Conservative Blue Dog Democrats on the House Energy and Commerce Committee are celebrating their success in delaying a full floor vote on health care legislation past the August recess and in slightly weakening two key provisions during their negotiations with committee Chairman Henry Waxman.
"We have successfully pushed a floor vote to September," Mike Ross (D-Ark.) told reporters Wednesday afternoon. "The American people want us to slow down, and that's what we're doing here."
The Blue Dogs wrestled some concessions out of Waxman (D-Calif.), particularly related to a public health care option and employer mandates. The committee's current version of the public option now more closely resembles that of the health committee in the Senate.
For instance, rather than linking the public option to the rates enjoyed by Medicare, the new language would require a separate agreement without Medicare's bargaining power, Rep. Jerrold Nadler (D-N.Y.) said. Secretary of Health and Human Services Kathleen Sebelius would be responsible for negotiating deals with service providers from day one of the public plan's existence, rather than year three. States can also set up co-op insurance plans in addition to the public option, but not in its stead.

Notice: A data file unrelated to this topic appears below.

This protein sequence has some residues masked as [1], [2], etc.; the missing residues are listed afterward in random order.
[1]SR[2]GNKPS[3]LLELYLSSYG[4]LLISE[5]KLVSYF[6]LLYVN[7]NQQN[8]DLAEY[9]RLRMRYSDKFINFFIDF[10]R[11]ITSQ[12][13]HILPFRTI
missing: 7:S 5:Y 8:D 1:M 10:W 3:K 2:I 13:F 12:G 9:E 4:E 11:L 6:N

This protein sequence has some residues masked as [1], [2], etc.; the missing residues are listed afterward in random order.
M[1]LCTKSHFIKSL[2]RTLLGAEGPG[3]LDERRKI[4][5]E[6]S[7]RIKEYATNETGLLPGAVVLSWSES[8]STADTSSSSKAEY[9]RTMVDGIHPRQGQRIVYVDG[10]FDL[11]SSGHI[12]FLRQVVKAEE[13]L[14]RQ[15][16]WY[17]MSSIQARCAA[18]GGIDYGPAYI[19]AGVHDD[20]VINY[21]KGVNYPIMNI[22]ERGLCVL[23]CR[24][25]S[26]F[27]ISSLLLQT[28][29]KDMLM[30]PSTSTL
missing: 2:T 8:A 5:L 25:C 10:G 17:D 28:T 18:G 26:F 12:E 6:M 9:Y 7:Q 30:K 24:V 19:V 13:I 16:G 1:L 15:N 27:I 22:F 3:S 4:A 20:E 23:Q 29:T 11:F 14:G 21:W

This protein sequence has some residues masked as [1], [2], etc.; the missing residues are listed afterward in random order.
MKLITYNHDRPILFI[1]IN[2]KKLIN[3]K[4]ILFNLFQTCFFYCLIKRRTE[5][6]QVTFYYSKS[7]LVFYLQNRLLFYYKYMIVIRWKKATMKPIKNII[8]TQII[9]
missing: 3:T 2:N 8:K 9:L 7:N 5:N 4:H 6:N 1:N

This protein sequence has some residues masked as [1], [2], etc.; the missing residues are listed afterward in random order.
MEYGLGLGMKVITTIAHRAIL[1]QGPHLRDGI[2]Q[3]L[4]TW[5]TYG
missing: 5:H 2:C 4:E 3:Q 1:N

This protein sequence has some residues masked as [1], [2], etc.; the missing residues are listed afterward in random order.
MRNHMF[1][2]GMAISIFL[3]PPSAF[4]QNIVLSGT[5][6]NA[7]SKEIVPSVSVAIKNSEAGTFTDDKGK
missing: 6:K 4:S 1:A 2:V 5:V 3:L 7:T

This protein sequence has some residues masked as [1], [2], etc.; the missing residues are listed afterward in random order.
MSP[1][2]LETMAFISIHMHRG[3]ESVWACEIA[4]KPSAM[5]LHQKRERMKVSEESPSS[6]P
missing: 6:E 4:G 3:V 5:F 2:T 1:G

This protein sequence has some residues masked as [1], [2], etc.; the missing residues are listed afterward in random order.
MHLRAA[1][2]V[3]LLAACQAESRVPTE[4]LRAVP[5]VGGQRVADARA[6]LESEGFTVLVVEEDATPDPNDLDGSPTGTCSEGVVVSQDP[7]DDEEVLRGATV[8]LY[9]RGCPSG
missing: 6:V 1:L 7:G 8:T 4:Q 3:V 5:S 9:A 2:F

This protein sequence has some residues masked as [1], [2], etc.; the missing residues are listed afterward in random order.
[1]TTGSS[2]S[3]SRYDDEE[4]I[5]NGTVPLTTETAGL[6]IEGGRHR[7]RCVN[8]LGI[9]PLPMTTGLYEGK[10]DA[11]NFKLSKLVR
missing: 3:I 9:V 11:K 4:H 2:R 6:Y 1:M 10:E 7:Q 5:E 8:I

"The public option must go out and negotiate with providers, just like private health insurance companies do," Ross said. "It's strictly optional. It won't be mandated on anyone. It will not be based on Medicare rates."
Under the terms of the compromise, close to 86 percent of small businesses -- those with an annual payroll of $500,000 or less -- will be exempt from the mandate to provide employees with health insurance, Ross said, although the Blue Dogs weren't alone in pushing for that change. Those with an annual payroll between $500,000 and $750,000 must provide graduated partial assistance.